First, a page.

Guess what question will now be asked of every Republican senate and congressional candidate in debates leading up to November 2010?
It’s hard to think of a more settled controversy than the Civil Rights Act of 1964. Maybe only the Civil War – which (come to think of it) the elder Ron Paul managed to align himself on the wrong side of in the last cycle.
The Democrats and President Obama faced a huge negative in this election cycle: the failure of their economic policy to deliver positive results to date for young people and minorities, who so enthusiastically voted for them in 2008. Unemployment translates into voter demoralization and demobilization. Many have suspected that the Obama administration has raised the immigration issue now – not with a view actually to enacting a measure – but in hopes of entrapping Republicans into saying something that might rev Latino anger. I participated recently in a political panel at which a Democratic strategist said, “We don’t have a hero on the ballot this year. So let’s give our people a villain instead.”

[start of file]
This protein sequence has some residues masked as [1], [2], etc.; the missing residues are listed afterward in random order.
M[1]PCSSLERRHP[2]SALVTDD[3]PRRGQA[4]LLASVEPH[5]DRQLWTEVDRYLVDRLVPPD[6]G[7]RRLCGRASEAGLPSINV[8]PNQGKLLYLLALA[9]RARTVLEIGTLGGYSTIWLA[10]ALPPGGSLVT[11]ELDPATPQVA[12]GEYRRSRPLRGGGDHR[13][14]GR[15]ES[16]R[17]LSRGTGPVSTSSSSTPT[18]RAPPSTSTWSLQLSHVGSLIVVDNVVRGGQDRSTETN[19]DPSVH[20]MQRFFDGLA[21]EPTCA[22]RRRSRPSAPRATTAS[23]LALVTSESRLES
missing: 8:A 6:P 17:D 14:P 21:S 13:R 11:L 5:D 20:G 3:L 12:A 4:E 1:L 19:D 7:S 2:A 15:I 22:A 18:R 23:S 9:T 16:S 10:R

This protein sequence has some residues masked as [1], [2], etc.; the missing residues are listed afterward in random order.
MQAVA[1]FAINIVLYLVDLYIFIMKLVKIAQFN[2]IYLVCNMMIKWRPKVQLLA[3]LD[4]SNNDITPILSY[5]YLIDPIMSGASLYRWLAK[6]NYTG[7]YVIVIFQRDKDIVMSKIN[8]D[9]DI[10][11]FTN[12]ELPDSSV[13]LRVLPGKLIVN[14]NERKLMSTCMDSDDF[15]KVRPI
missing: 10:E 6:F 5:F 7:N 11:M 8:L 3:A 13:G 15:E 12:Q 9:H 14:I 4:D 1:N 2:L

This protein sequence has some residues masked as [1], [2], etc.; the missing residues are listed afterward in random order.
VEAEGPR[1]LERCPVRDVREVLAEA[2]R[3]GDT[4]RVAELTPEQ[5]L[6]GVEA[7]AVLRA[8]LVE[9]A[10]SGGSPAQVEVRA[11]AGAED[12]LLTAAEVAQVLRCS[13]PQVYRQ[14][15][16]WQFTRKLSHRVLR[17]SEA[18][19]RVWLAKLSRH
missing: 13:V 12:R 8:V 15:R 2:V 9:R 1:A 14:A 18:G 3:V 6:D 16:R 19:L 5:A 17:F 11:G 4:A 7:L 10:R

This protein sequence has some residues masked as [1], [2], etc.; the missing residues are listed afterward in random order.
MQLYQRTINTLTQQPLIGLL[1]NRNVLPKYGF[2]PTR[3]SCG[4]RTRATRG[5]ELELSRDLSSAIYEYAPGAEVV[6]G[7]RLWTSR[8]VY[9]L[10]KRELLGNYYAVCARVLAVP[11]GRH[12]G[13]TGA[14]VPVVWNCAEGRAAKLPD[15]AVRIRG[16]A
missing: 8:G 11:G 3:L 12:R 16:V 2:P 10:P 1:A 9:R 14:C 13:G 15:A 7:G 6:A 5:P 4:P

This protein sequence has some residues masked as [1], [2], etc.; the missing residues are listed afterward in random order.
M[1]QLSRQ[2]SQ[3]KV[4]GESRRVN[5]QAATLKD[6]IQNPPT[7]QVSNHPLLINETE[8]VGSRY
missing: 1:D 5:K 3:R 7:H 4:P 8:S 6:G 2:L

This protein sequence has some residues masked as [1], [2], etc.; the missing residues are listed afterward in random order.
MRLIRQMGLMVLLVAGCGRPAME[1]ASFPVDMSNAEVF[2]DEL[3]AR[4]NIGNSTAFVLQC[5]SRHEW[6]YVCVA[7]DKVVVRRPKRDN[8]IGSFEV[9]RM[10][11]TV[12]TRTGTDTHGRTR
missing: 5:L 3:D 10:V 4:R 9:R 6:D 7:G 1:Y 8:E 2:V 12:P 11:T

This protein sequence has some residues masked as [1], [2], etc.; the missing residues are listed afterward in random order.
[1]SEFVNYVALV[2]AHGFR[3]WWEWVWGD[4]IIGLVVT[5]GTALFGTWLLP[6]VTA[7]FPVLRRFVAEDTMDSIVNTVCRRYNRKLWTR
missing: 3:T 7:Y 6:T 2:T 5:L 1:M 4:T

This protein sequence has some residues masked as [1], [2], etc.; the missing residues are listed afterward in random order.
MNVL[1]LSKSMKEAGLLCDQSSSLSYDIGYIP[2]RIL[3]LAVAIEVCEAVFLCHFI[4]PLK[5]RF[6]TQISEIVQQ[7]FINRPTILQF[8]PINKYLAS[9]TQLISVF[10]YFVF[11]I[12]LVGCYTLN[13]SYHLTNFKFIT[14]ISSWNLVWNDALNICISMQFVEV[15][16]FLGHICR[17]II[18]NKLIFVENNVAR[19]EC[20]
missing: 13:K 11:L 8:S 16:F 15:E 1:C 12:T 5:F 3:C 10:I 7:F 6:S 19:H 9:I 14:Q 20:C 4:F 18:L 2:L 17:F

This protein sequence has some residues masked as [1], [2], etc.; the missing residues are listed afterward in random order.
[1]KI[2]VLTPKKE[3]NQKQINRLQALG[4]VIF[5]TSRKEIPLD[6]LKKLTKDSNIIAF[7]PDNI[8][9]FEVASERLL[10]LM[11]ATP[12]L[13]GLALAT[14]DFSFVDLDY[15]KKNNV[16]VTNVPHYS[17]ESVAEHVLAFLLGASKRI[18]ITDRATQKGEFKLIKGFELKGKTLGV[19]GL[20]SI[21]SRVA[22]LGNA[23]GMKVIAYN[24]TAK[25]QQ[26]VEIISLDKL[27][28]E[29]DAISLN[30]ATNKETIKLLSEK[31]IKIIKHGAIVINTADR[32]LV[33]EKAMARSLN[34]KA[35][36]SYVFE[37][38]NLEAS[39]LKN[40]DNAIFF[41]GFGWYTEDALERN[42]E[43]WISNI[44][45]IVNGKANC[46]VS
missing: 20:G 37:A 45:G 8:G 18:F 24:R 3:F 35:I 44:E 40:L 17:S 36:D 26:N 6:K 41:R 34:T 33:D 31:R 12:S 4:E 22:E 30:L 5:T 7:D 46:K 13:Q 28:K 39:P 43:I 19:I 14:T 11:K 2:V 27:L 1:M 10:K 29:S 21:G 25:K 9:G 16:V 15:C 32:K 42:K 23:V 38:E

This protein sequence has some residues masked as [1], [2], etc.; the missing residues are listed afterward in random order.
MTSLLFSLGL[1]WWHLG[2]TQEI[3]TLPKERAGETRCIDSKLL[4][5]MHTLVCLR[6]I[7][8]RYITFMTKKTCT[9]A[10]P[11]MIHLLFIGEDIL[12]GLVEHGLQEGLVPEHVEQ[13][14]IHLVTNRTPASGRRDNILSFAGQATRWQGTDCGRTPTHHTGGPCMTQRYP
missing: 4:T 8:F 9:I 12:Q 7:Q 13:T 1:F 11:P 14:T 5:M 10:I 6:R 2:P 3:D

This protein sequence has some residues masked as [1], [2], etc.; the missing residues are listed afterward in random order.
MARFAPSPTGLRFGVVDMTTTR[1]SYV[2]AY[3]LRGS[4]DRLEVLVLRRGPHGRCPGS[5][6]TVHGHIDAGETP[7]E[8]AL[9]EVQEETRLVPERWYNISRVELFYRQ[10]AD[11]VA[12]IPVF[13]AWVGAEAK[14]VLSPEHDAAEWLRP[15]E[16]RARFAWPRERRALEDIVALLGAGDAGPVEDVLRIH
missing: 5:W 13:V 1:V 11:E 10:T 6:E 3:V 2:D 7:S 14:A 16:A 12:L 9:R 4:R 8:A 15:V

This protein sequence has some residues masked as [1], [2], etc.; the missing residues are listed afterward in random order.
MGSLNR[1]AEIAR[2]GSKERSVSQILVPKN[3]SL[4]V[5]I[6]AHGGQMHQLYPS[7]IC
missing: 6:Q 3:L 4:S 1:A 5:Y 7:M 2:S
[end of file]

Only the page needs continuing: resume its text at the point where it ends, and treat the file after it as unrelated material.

Thus far, Democratic efforts to create a vote-enhancing villain had failed. Now Rand Paul has contrived to volunteer himself. It’s as if his mission had been to walk across an empty room without tripping. Instead, he stepped out of the room, rummaged through a hall closet, found a vacuum cleaner, plugged it in, extended the wire, took a dozen steps backward, and then raced forward to catch his ankle, plunge face forward and break his nose. As unforced errors go, this may be one of the most impressively self-destroying in recent U.S. electoral history.
As a libertarian, Rand is likely in favor of the right of suicide. But thanks to him, the damage will now be felt by others too, who will now be called upon to explain where they stand on every fruitbat idea ever aired in back issues of the Ron Paul newsletter.